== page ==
His next address should be 1300 Anzac Parade, Malabar NSW 2036
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Re: (Miscellaneous debris)

Postby DOC » Sun Sep 08, 2019 6:03 pm

I read this article yesterday and I have just re read it twice. I can not work out the Brisbane family gathering reference and apart from a general bashing it is devoid of what makes a good article.

I would guess he wrote this three sheets to the wind. And, as if he has access to what was written in a suicide note by Leo Liao.

What editor would let this go to print?

His father would turn in his grave.
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Re: (Miscellaneous debris)

Postby DOC » Sun Sep 08, 2019 6:13 pm

Jimmy_041 wrote:I met Dastyari once. Most unimpressive effwit I’ve ever met. Makes his doppelgänger Mr Bean look like a Nobel Prize winner.
His next address should be 1300 Anzac Parade, Malabar NSW 2036


I saw him last week turning up at the ICAC hearing on a bike. It looked like Bean. Then he spoke. Sounded like Bean.
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Re: (Miscellaneous debris)

Postby Jimmy_041 » Sun Sep 08, 2019 8:23 pm

DOC wrote:I read this article yesterday and I have just re read it twice. I can not work out the Brisbane family gathering reference and apart from a general bashing it is devoid of what makes a good article.

I would guess he wrote this three sheets to the wind. And, as if he has access to what was written in a suicide note by Leo Liao.

What editor would let this go to print?

His father would turn in his grave.


The piece is about how corrupt NSW Labor is.
The reference to the Brisbane family gathering is the wake for Graham Freudenberg who faithfully served Labor. NSW Labor held a fundraiser for him because, basically, he was broke. They kept the money.
Leo Liao’s suicide notes were made public in an ICAC hearing.
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Re: (Miscellaneous debris)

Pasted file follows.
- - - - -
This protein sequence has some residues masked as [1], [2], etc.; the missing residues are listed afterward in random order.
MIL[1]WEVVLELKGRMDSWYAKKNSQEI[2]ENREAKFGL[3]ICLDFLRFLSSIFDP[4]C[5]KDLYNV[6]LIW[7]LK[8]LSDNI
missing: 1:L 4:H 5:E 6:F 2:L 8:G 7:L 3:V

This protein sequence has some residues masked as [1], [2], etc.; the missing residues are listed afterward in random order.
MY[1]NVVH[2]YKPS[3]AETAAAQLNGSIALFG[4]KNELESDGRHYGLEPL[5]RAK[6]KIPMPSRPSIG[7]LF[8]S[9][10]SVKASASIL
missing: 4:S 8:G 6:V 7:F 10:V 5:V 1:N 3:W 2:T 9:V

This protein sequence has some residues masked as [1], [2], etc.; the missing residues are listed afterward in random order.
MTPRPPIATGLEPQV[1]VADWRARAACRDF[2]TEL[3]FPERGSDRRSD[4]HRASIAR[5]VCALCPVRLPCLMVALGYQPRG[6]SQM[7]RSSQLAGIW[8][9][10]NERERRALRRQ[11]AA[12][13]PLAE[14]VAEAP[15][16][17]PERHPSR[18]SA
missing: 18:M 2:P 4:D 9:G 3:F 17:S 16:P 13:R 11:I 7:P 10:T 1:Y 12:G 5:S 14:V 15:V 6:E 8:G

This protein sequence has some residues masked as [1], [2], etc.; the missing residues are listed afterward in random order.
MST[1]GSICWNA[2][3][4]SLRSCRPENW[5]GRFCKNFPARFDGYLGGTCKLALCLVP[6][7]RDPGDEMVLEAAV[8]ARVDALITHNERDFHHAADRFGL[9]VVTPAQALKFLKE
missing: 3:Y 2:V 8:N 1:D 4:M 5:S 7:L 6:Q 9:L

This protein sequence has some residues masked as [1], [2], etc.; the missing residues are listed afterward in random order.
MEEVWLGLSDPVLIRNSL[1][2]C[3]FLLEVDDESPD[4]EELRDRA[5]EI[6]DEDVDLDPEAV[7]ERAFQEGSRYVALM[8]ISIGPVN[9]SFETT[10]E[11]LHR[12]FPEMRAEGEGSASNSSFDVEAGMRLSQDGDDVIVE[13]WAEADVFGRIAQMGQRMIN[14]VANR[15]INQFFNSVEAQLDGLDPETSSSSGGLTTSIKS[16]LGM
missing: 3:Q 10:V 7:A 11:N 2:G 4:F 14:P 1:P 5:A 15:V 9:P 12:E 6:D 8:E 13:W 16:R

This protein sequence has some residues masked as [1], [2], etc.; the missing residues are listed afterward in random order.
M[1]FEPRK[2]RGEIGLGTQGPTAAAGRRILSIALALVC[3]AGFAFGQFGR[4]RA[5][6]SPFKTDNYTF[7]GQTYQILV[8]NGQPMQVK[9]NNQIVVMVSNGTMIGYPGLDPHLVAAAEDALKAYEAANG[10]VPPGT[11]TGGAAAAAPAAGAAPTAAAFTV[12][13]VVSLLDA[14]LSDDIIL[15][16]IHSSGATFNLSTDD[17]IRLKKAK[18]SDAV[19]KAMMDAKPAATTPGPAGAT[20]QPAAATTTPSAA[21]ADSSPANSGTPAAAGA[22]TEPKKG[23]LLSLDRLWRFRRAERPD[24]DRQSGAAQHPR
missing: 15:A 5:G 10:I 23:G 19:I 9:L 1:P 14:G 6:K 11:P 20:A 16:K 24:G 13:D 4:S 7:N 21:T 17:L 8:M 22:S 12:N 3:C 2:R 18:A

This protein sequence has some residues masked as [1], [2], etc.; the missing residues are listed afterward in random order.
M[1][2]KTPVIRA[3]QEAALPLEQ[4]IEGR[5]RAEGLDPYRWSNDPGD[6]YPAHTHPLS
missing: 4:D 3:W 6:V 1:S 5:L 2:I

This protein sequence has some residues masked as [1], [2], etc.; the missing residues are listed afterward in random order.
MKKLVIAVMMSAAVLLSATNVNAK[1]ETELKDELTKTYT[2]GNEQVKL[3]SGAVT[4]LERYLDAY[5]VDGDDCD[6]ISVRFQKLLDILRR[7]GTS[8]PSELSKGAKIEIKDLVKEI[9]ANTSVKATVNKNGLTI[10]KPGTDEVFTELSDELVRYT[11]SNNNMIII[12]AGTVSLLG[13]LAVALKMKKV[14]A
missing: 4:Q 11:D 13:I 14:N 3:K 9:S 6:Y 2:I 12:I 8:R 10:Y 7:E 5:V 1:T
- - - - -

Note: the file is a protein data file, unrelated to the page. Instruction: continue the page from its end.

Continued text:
Postby Magellan » Mon Sep 16, 2019 1:04 pm

World oil prices about to skyrocket courtesy of the Yemeni/irani (depending on whether you believe those claiming responsibility or Mike Pompeo) bombing of Saudi oil reserves?
"Religion is like a blind man looking in a black room for a black cat that isn't there...and finding it." - Oscar Wilde
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Re: (Miscellaneous debris)

Postby Jimmy_041 » Mon Sep 16, 2019 1:53 pm

Magellan wrote:World oil prices about to skyrocket courtesy of the Yemeni/irani (depending on whether you believe those claiming responsibility or Mike Pompeo) bombing of Saudi oil reserves?


Lucky I filled up last week 8)
Will last me until the end of the year

Ziggy Stardust may have to seriously consider getting rid of her Nissan Pathfinder now although she says she cant afford an electric vehicle on her $207k base salary

https://www.theaustralian.com.au/world/the-times/zali-steggall-i-still-cant-afford-an-electric-car/news-story/0f42727361c8fa755dcc7ca235f4657d
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Re: (Miscellaneous debris)

Postby Jimmy_041 » Thu Sep 19, 2019 10:54 am

Good to see we make such a difference to climate change

https://www.ft.com/content/1902158a-d99 ... 216ebe1f17
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Re: (Miscellaneous debris)

Postby Jimmy_041 » Mon Dec 02, 2019 9:34 pm

Richo on PMO tonight: “Tony Abbott is a much better bloke than most of his detractors”
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Re: (Miscellaneous debris)

Postby Q. » Tue Dec 03, 2019 9:25 am

Jimmy_041 wrote:Richo on PMO tonight: “Tony Abbott is a much better bloke than most of his detractors”


Was this said before or after he was visiting his good friend and convicted pedophile George Pell in jail?